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NCJRS Abstract

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NCJ Number: 210879 Find in a Library
Title: Domestic Violence Among Male and Female Patients Seeking Emergency Medical Services
Journal: Violence and Victims  Volume:20  Issue:2  Dated:April 2005  Pages:187-206
Author(s): Mary Beth Phelan M.D.; L. Kevin Hamberger Ph.D.; Clare E. Guse M.S.; Shauna Edwards B.S.; Suzanne Walczak B.A.; Amy Zosel B.S.
Date Published: April 2005
Page Count: 20
Publisher: http://www.springerpub.com/ 
Type: Report (Study/Research)
Format: Article
Language: English
Country: United States of America
Annotation: This study compared male and female experiences as perpetrators and/or victims of domestic violence among a sample of injured patients seeking emergency medical services.
Abstract: While domestic violence is largely understood as a crime perpetrated by men against women, some researchers claim that women are as violent as men within the home. Such claims have been met with much criticism, yet more research is needed that compares domestic violence perpetration and victimization among males and females. The current study compared the contextual issues surrounding domestic violence, as well as injury frequency and severity among a convenience sample of 129 injured male (N=90) and female (N=39) patients presenting to a Level 1 trauma center. Participants completed a structured interview survey that inquired about interpersonal relationship violence, including past year frequency of violent victimization, frequency and severity of injury, and domestic violence injury. Results of statistical analyses indicated that females reported male-initiated violence more frequently than males reported female-initiated violence. Women more frequently reported using violence in response to an attack and to using law enforcement. Women also suffered higher rates of injuries than men in all severity categories and reported experiencing more fear than men during violent episodes. The findings underscore the importance of taking into account the contextual differences in partner violence for men and women. Implications for research, clinical practice, and domestic violence screening are discussed. Future research should widen the sample to include all potential study subjects rather than the relatively narrow range of emergency trauma patients studied here. Tables, references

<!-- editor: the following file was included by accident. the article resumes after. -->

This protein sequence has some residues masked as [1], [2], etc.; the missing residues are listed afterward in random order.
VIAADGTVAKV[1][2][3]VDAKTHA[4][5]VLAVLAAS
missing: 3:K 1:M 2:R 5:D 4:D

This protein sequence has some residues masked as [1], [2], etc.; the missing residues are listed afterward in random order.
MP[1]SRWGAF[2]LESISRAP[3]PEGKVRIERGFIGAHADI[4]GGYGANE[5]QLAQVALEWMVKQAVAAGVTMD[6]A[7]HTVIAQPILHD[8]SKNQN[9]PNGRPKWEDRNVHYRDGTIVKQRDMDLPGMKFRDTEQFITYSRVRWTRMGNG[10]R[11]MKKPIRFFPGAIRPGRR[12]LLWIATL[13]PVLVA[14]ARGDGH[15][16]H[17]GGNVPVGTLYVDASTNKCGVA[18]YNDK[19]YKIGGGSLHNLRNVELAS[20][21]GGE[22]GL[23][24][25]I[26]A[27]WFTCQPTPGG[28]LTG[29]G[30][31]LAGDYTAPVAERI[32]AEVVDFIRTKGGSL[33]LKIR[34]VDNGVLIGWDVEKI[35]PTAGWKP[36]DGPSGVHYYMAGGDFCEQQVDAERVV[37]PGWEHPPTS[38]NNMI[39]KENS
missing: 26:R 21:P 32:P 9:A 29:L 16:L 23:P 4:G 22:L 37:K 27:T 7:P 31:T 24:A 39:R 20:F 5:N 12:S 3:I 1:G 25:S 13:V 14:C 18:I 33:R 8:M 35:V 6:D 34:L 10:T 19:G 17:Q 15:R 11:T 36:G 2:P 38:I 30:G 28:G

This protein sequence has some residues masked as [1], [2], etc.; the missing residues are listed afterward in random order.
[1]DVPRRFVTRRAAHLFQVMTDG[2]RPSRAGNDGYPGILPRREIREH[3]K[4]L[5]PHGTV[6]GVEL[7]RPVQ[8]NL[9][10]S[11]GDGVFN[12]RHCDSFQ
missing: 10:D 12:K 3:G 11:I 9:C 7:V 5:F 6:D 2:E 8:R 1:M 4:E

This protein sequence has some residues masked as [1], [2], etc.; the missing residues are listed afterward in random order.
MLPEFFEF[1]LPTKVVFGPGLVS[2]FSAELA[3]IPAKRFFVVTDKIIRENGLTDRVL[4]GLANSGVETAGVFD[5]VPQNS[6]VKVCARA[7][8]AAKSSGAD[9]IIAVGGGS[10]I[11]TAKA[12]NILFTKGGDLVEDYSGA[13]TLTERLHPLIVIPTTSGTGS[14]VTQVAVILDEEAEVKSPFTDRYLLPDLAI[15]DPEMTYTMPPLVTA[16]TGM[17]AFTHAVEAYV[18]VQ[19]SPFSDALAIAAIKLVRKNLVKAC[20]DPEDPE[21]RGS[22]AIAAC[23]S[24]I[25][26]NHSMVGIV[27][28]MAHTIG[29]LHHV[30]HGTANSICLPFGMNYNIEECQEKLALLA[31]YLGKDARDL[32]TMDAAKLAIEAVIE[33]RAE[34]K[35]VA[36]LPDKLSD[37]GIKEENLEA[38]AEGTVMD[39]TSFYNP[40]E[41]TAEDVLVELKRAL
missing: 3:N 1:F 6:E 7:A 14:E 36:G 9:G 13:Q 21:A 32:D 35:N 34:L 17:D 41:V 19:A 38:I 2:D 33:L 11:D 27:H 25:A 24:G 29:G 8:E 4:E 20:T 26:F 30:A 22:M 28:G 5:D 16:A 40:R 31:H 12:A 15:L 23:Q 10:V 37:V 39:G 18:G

Main Term(s): Comparative analysis; Domestic assault
Index Term(s): Violent men; Violent women
To cite this abstract, use the following link:
http://www.ncjrs.gov/App/publications/abstract.aspx?ID=210879

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